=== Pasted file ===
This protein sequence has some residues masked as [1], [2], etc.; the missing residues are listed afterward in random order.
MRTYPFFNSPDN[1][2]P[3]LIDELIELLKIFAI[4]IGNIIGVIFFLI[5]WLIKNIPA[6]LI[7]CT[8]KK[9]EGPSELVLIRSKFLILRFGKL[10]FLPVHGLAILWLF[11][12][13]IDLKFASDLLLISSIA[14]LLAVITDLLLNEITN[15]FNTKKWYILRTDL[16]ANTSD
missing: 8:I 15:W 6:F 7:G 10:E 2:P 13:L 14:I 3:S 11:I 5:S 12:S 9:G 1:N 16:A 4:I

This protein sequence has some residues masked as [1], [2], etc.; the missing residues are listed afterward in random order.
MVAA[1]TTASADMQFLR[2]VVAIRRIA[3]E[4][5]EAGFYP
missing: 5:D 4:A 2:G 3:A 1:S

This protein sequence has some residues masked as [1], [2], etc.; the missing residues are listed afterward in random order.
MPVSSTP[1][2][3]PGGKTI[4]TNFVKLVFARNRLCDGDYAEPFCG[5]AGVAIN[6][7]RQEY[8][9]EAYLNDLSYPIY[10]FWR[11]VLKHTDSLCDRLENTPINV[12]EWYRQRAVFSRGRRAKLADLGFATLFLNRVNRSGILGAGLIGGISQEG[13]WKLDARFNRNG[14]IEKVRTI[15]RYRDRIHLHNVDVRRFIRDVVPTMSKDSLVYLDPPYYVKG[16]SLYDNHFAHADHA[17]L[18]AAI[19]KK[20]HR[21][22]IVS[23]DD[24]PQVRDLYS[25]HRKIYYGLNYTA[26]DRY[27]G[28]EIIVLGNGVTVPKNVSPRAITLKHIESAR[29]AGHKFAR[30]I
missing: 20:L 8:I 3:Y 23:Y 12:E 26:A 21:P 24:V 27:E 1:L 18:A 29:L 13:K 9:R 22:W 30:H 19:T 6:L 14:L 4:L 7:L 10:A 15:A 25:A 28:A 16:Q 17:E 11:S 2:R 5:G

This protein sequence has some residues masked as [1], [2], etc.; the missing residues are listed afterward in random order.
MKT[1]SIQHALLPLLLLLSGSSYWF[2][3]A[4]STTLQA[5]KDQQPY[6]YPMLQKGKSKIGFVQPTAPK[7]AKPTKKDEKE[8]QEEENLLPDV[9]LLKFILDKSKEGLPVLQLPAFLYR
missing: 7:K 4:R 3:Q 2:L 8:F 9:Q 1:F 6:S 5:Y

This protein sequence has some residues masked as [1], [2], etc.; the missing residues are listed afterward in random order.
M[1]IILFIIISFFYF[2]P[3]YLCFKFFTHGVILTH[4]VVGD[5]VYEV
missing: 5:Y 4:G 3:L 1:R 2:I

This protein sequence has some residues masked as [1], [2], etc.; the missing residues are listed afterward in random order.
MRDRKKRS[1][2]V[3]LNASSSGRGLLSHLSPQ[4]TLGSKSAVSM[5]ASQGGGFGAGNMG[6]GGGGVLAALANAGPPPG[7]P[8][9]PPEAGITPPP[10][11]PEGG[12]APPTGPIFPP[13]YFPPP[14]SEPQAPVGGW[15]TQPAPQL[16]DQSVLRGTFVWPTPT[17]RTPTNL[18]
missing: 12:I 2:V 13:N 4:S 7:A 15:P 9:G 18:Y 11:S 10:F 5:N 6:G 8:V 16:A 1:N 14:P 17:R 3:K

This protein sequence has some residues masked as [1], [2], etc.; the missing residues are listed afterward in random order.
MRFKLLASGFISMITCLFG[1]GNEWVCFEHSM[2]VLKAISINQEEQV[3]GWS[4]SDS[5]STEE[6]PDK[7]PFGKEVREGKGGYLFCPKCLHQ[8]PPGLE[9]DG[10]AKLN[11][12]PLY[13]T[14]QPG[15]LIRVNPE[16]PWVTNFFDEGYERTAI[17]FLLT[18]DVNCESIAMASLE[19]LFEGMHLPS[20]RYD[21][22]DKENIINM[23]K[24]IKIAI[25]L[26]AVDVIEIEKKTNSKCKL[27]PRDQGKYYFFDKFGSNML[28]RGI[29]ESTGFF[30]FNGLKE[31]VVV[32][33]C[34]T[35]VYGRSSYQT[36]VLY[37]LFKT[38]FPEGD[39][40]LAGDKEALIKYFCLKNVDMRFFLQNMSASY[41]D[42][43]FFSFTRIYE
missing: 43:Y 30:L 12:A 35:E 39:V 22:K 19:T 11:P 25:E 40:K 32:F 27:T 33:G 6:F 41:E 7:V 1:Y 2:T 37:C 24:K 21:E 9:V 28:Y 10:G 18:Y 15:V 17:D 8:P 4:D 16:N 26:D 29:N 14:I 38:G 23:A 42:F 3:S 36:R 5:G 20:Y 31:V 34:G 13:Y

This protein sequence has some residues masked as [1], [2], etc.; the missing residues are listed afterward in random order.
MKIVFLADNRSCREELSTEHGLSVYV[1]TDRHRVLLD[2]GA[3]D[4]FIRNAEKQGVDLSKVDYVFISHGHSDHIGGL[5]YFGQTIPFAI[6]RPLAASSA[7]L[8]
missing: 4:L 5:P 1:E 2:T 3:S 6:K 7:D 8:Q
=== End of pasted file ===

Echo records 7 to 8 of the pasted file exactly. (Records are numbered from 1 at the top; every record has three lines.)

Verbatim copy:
This protein sequence has some residues masked as [1], [2], etc.; the missing residues are listed afterward in random order.
MRFKLLASGFISMITCLFG[1]GNEWVCFEHSM[2]VLKAISINQEEQV[3]GWS[4]SDS[5]STEE[6]PDK[7]PFGKEVREGKGGYLFCPKCLHQ[8]PPGLE[9]DG[10]AKLN[11][12]PLY[13]T[14]QPG[15]LIRVNPE[16]PWVTNFFDEGYERTAI[17]FLLT[18]DVNCESIAMASLE[19]LFEGMHLPS[20]RYD[21][22]DKENIINM[23]K[24]IKIAI[25]L[26]AVDVIEIEKKTNSKCKL[27]PRDQGKYYFFDKFGSNML[28]RGI[29]ESTGFF[30]FNGLKE[31]VVV[32][33]C[34]T[35]VYGRSSYQT[36]VLY[37]LFKT[38]FPEGD[39][40]LAGDKEALIKYFCLKNVDMRFFLQNMSASY[41]D[42][43]FFSFTRIYE
missing: 43:Y 30:L 12:A 35:E 39:V 22:K 19:T 11:P 25:E 40:K 32:F 27:T 33:G 6:F 41:E 7:V 1:Y 2:T 37:C 24:K 21:E 9:V 28:Y 10:G 18:Y 15:V 17:D 8:P 4:D 16:N 26:D 29:N 14:I 38:G 23:A 42:F 3:S 36:R 5:G 20:Y 31:V 34:G 13:Y

This protein sequence has some residues masked as [1], [2], etc.; the missing residues are listed afterward in random order.
MKIVFLADNRSCREELSTEHGLSVYV[1]TDRHRVLLD[2]GA[3]D[4]FIRNAEKQGVDLSKVDYVFISHGHSDHIGGL[5]YFGQTIPFAI[6]RPLAASSA[7]L[8]
missing: 4:L 5:P 1:E 2:T 3:S 6:K 7:D 8:Q